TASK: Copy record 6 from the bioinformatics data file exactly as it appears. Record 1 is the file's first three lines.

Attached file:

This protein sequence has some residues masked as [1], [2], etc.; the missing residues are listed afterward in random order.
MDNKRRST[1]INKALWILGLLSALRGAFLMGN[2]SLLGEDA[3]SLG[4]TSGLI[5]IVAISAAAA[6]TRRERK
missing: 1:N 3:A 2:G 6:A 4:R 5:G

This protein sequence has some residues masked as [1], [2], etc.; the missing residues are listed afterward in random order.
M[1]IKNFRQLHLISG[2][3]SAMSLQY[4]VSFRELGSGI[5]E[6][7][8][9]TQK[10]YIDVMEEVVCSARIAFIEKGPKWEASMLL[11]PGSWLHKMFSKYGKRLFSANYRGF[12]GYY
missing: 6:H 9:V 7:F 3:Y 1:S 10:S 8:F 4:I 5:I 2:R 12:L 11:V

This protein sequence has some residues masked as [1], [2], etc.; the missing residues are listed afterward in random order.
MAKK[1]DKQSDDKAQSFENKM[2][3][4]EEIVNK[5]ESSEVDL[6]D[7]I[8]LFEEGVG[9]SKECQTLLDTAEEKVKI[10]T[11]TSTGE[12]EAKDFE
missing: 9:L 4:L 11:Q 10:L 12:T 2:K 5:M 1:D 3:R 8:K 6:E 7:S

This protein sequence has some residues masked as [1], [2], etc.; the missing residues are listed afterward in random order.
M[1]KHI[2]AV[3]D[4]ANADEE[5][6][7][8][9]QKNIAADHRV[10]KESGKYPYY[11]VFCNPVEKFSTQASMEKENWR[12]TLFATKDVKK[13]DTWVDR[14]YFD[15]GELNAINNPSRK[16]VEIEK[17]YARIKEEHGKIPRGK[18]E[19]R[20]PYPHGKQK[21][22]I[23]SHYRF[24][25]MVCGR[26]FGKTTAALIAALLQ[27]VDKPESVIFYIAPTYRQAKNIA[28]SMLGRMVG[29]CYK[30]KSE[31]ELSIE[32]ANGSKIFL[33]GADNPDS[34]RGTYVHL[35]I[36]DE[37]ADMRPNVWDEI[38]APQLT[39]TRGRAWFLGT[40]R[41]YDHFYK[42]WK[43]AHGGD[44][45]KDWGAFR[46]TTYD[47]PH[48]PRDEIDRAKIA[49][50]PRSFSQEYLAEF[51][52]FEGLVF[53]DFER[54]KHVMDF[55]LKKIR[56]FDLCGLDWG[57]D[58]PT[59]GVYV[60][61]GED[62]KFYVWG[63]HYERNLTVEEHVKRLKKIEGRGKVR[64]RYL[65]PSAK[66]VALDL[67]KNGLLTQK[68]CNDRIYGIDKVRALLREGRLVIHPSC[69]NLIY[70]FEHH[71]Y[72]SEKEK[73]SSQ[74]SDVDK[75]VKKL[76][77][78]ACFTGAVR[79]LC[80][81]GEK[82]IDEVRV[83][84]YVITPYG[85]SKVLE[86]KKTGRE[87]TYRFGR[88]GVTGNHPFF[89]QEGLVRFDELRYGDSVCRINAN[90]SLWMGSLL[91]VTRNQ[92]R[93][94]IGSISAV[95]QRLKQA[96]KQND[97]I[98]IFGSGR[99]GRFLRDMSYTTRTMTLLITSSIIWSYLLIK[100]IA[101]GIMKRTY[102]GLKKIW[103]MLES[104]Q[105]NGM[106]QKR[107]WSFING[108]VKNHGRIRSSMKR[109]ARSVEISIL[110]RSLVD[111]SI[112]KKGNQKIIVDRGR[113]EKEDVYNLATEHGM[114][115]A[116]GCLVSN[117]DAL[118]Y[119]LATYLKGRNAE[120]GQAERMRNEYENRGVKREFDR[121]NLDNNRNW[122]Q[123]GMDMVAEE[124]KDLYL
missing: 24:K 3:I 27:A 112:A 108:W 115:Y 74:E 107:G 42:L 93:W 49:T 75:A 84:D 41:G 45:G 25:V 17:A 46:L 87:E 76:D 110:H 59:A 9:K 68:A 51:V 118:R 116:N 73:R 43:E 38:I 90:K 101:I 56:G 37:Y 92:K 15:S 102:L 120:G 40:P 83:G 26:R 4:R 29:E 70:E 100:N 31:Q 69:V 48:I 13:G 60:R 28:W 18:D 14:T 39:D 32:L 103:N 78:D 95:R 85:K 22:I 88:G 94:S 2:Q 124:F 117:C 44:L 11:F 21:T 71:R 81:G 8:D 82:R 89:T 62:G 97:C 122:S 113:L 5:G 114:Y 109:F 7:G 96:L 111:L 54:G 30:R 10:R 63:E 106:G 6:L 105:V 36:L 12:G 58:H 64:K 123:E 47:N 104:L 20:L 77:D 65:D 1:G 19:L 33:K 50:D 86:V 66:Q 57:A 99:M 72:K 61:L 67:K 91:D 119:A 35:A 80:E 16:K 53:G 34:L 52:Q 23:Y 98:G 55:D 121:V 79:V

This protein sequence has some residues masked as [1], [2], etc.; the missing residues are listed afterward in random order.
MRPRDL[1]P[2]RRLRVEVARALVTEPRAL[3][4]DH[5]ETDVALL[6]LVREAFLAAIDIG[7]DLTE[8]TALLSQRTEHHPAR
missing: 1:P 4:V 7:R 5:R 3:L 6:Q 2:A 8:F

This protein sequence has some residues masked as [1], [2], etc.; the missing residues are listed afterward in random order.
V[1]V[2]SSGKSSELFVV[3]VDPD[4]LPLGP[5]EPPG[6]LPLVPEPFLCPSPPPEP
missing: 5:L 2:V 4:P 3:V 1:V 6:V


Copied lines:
This protein sequence has some residues masked as [1], [2], etc.; the missing residues are listed afterward in random order.
V[1]V[2]SSGKSSELFVV[3]VDPD[4]LPLGP[5]EPPG[6]LPLVPEPFLCPSPPPEP
missing: 5:L 2:V 4:P 3:V 1:V 6:V